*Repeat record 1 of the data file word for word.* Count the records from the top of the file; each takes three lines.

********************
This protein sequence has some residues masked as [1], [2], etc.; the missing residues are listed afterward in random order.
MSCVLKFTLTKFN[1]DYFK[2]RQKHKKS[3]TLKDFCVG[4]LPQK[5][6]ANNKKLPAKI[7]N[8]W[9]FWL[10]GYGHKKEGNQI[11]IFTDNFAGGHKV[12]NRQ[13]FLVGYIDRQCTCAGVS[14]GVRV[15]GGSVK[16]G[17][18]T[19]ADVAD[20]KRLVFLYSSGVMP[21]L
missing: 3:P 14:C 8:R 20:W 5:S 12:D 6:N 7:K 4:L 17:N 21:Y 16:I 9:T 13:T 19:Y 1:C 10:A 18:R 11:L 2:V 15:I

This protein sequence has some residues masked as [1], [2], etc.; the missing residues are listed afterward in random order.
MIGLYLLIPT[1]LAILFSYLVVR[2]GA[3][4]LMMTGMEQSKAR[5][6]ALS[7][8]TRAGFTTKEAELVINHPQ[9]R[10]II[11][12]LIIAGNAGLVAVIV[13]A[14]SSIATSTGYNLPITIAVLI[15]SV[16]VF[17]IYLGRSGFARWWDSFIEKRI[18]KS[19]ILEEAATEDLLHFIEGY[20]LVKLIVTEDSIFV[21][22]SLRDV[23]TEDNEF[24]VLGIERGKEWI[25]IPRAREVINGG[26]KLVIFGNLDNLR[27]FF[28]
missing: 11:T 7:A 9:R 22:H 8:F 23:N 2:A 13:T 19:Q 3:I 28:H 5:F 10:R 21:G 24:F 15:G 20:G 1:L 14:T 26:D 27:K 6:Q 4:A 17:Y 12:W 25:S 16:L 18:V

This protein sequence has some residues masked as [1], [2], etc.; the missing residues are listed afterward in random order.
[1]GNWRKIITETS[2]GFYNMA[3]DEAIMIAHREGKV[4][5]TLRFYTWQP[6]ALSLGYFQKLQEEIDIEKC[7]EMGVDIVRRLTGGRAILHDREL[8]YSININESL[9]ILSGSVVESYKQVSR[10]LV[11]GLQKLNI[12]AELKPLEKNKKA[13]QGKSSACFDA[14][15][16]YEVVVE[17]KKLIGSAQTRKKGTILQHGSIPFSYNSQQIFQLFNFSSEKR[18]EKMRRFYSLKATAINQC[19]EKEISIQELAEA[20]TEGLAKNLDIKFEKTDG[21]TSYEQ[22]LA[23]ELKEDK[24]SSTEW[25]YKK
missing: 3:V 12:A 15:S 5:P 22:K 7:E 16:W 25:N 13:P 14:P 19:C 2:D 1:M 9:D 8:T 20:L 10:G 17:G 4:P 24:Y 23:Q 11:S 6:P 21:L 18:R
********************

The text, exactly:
This protein sequence has some residues masked as [1], [2], etc.; the missing residues are listed afterward in random order.
MSCVLKFTLTKFN[1]DYFK[2]RQKHKKS[3]TLKDFCVG[4]LPQK[5][6]ANNKKLPAKI[7]N[8]W[9]FWL[10]GYGHKKEGNQI[11]IFTDNFAGGHKV[12]NRQ[13]FLVGYIDRQCTCAGVS[14]GVRV[15]GGSVK[16]G[17][18]T[19]ADVAD[20]KRLVFLYSSGVMP[21]L
missing: 3:P 14:C 8:R 20:W 5:S 12:D 6:N 7:K 4:L 17:N 21:Y 16:I 9:T 13:T 19:Y 1:C 10:A 18:R 11:L 2:V 15:I